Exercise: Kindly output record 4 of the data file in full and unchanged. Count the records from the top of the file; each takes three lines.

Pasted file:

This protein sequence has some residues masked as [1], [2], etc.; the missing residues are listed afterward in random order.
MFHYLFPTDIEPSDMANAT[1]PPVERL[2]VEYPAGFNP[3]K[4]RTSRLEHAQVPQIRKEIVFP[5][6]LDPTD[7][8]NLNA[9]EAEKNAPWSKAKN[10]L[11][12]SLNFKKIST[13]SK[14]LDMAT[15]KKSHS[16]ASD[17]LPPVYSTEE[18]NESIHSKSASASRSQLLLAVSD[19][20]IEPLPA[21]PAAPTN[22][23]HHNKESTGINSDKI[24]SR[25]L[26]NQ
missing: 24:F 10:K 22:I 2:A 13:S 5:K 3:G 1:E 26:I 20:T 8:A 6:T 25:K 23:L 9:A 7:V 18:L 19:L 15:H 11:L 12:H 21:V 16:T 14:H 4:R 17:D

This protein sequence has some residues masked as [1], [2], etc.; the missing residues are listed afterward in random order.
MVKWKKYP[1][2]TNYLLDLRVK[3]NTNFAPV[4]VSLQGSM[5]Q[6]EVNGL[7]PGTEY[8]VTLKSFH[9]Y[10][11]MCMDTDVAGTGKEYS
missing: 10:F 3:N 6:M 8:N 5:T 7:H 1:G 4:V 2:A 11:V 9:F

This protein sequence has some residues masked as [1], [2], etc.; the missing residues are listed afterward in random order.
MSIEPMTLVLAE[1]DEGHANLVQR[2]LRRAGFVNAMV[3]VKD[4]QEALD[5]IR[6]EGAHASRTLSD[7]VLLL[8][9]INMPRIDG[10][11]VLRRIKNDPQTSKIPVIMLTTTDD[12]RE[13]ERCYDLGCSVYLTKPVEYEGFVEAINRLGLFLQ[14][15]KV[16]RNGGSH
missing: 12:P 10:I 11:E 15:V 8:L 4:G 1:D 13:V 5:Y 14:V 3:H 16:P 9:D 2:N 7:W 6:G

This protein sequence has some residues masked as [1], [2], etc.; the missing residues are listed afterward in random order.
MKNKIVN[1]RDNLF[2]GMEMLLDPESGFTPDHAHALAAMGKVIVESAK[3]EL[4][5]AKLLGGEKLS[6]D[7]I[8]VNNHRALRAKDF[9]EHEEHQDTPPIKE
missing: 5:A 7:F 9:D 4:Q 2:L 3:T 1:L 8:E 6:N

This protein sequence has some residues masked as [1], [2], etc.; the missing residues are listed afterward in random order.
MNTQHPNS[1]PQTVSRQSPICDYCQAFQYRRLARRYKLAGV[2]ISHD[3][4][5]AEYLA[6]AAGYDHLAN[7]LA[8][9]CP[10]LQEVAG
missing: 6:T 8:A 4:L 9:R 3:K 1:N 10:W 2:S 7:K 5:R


This protein sequence has some residues masked as [1], [2], etc.; the missing residues are listed afterward in random order.
MKNKIVN[1]RDNLF[2]GMEMLLDPESGFTPDHAHALAAMGKVIVESAK[3]EL[4][5]AKLLGGEKLS[6]D[7]I[8]VNNHRALRAKDF[9]EHEEHQDTPPIKE
missing: 5:A 7:F 9:D 4:Q 2:L 3:T 1:L 8:E 6:N